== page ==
Understanding the Resilience of Small and Medium-sized Enterprises to Flood Risk in Ayutthaya, Thailand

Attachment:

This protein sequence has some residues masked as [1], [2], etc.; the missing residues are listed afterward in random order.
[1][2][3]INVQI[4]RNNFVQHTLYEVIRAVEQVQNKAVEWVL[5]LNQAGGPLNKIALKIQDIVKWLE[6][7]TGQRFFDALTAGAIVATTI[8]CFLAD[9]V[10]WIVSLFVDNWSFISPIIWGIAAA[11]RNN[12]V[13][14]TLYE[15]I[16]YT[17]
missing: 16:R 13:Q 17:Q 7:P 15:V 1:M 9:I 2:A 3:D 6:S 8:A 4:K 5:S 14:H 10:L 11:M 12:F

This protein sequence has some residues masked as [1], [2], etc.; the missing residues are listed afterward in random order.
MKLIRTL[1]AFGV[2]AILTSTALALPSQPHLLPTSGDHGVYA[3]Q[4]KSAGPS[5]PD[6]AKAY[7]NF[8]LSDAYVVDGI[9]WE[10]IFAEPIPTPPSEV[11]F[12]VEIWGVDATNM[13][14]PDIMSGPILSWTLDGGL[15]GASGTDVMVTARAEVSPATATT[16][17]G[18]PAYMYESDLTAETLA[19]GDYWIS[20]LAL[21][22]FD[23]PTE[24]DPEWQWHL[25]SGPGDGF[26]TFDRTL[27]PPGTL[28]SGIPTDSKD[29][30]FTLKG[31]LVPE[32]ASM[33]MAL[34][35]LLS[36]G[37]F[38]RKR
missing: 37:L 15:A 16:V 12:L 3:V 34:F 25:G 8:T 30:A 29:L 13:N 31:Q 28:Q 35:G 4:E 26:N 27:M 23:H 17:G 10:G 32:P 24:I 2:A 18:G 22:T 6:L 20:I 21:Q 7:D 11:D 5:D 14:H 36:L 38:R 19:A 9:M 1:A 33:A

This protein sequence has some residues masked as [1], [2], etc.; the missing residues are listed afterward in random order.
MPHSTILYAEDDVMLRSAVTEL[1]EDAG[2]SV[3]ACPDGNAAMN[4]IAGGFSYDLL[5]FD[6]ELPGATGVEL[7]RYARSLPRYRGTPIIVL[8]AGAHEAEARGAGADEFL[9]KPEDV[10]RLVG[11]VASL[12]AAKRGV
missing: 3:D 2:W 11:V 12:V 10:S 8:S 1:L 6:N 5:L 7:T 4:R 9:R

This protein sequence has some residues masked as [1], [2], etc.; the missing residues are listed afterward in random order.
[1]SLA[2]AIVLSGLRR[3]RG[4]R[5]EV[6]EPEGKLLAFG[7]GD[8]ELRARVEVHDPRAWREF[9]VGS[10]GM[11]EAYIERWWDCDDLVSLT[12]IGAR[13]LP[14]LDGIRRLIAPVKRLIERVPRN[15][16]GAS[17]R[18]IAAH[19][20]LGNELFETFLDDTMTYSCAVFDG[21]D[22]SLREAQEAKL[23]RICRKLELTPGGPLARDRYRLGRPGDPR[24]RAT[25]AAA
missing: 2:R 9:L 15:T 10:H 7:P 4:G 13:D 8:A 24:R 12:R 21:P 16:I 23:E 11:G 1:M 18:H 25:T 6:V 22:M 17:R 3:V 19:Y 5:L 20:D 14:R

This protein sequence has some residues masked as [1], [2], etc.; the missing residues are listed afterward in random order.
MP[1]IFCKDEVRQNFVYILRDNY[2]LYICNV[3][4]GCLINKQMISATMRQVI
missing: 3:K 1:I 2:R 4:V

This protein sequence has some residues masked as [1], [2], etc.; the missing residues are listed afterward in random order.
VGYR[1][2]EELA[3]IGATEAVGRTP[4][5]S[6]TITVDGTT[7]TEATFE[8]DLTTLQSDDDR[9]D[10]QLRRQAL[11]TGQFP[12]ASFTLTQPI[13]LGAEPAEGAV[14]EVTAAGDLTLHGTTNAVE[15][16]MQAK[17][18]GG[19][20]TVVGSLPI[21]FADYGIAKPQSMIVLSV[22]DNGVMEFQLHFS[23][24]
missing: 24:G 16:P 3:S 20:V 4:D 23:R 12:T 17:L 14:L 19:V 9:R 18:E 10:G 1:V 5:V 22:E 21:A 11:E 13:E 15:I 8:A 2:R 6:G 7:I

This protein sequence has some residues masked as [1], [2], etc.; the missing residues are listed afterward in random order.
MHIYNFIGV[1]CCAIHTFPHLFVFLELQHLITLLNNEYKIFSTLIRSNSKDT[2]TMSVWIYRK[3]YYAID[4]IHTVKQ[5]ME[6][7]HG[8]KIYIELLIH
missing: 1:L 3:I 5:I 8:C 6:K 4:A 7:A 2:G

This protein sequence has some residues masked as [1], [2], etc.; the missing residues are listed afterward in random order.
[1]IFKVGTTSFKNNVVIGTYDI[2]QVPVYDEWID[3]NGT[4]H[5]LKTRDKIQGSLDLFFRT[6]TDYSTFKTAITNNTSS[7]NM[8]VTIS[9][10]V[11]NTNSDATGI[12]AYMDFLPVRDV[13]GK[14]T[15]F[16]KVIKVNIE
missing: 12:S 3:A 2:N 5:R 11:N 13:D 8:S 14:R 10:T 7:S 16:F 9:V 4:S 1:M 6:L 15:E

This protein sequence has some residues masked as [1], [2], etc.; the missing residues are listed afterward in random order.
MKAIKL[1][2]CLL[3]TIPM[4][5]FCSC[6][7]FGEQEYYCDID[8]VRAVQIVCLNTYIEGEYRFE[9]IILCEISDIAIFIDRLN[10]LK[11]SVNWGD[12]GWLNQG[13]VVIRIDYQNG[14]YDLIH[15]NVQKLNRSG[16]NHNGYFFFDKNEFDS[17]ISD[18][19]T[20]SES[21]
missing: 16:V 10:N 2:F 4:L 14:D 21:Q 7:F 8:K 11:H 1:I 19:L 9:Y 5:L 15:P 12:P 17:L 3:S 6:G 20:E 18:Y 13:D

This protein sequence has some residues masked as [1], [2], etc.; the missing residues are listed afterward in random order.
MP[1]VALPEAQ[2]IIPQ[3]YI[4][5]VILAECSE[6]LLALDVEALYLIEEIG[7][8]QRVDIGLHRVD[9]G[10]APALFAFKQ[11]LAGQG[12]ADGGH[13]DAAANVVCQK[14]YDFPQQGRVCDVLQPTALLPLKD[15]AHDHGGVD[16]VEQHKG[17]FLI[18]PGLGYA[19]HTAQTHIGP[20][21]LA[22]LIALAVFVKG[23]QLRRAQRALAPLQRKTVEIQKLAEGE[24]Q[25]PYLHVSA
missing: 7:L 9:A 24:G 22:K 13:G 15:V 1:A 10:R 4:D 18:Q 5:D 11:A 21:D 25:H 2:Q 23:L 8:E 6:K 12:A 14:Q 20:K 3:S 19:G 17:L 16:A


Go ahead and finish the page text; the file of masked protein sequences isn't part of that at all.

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Thailand has experienced several flood events during recent years. The rate of such events is forecast to increase in the future due to the geographic and climatic characteristics of the country. While businesses, in general, are affected by major disruptions from flooding, Small, and Medium-sized Enterprises (SMEs) are particularly vulnerable as they have limited resources with which to prepare, respond, and recover from flooding, in comparison to their larger counterparts. This dissertation aimed to assess the resilience of SMEs for flood risks, and understand the current measures taken by these organizations to adapt, prevent, and limit the adverse impacts of flooding on their business activities. The research focuses on SMEs in Ayutthaya province, Thailand. The data was collected through mixed methods, using a questionnaire-based survey and two semi-structured interviews, followed by qualitative (qualitative description and cognitive map) and quantitative analysis (specific values, highest and lowest values, and trends over time, proportions, and distributions). The results indicated that SMEs were likely to experience a range of impacts from flood events. Of these, the indirect impacts of flooding were relatively higher and encompassed impacts such as product and service disruptions, travel difficulties for customers and staff, and supply chain disruptions. A majority of SMEs opted for flood coping strategies, including at least one measure of flood protection against the impacts of flooding events. The research also identified a number of key elements that affect the coping capacity of SMEs to flood risks, such as the size of business, previous experience of floods, and the perception of senior management or business owners. The main conclusion of this study is that SMEs are likely to have a lack of coping strategies and adopt various methods of addressing flood risks. However, vulnerability, coping strategies, and coping capacity have to be enhanced, in conjunction with the lessons learned from previous flooding experiences, to address the weaknesses of their organizations in effectively minimizing the potential impacts of future flood risk.